Matchpoints. N-S vulnerable.
♠A 10 2 ♥A 9 ♦A Q 6 2 ♣A 10 9 2
What’s your call?
With pass “out of the question,” the choices were limited. What was a little unclear among the panelists was whether 2NT was natural or unusual, showing the minors. Several who made the bid saw it as a two-way winner — he or she had it covered either way. Two actually used the words “I don’t care” relative to their partner’s interpretation of their bid!
“I think 2NT is for the minors, however I really don’t care how partner takes it here!” Meckstroth says.
Likewise Meyers: “2NT. My partner will think I have minors or a super strong notrump. Either way, I don’t care.”
Likewise the Gordons: “We think 2NT is unusual, although we can live with it if it is natural as well. Our goal here is to drive the opponents to the three level unless partner has a weak freak, in which case we might get to a successful five of a minor.”
Stack thinks of the bid as a pre-balance, since he doesn’t expect partner to have the high-card points to be able to do so on his own. “2NT points to the minors or two places to play. If partner passes from fright, that might work also. If the opponents take the push to 3♠, we will double.”
Most of the 2NT bidders present the bid as showing the minors. “Matchpoint madness,” justifies Walker. “Hoping to find a minor-suit fit and push them up a level.”
“2NT suggesting the minors and, with the unfavorable vulnerability, showing a good hand,” says Kennedy.
“2NT if it is for the minors,” says Boehm, unwilling to sell out to 2♠. “If 2NT is natural, I’m changing my call to pass. It’s much too dangerous to act without a source of tricks or a second spade stopper.”
“I have the minors and I can’t afford to pass,” says Lawrence, “and double is dangerous.”
Two of the panelists do play 2NT here as a strong notrump. Deliberately.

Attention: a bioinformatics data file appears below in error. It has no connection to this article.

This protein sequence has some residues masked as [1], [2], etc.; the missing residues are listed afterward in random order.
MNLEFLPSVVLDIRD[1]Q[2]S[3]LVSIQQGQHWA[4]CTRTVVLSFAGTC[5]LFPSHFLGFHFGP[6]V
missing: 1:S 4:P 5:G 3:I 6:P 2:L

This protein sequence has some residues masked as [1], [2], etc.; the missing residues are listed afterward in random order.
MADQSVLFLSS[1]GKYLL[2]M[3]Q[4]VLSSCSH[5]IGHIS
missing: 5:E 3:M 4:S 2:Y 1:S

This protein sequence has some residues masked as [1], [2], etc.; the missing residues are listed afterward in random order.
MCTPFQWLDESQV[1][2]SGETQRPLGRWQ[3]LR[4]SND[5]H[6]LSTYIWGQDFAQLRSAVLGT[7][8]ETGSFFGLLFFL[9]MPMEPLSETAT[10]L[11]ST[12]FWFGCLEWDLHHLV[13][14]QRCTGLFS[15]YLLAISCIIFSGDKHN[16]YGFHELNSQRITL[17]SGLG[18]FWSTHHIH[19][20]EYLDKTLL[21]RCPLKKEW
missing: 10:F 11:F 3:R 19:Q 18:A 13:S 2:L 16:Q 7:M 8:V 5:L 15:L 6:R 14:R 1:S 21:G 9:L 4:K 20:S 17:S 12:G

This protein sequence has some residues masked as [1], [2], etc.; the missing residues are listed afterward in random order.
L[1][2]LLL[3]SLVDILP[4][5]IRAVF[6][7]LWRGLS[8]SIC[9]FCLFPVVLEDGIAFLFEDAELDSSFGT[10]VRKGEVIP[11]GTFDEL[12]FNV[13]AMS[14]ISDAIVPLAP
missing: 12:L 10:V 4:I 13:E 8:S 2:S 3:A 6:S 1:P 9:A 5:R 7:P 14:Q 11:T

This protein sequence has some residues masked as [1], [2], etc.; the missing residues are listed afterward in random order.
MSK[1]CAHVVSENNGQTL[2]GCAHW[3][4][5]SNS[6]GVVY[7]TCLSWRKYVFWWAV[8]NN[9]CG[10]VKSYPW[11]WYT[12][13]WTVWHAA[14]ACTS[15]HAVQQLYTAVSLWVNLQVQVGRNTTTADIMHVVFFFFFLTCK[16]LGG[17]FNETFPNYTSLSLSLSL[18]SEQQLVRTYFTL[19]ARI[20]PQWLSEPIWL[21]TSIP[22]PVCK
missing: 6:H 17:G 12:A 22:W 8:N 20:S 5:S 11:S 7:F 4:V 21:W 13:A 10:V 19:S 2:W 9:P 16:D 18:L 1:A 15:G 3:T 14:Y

“We play this as natural at Steve’s insistence,” says Kitty Cooper. “Years back I told him, ‘Find me one good player who doesn’t play this as two suits.’ So the next expert who walked by was Steve Bloom, and he plays it natural.”
“In one of my partnerships I play 2NT in this situation as a strong notrump (perfect) because pairs bid so lightly these days,” explains Sanborn. “Even if it is unusual, it could work well on this collection. We rate to have an eight-card fit, and it seems really wimpy to pass.”
Then there are the doublers, who are undeterred by their doubleton heart holding.
The Joyces “aren’t thrilled, but hope partner will be able to survive.”
Rigal: “I’m not worried about my heart holding. Partner is short in spades so rates to have five-plus cards in the suit. I’d like to play 2NT as two-suited here by partner — but in fact, I play it as lebensohl.”
“Too much to pass, and we can’t expect partner to balance,” say the Sutherlins. “We are in trouble if partner bids a four-card heart suit; otherwise we are okay.”
Colchamiro can’t bring himself to pass. So he doubles, hoping partner will bid 2NT to scramble with only four hearts. “I guess I’ll find out how many play 2NT here as natural. I don’t.”
One lone passer feels systemically hogtied. “2NT would show 10 cards in the minors or, the way I play it, five or more hearts and five or more in a minor,”
Robinson says. “Because I can’t describe this hand, I will use the ‘P’ word. I hope this use of the ‘P’ word doesn’t make this answer R-rated.”
“Apparently ‘P’ is for ‘punt,’” counters Falk, “but this time it will end the auction — there’s no chance anyone else will find another bid.”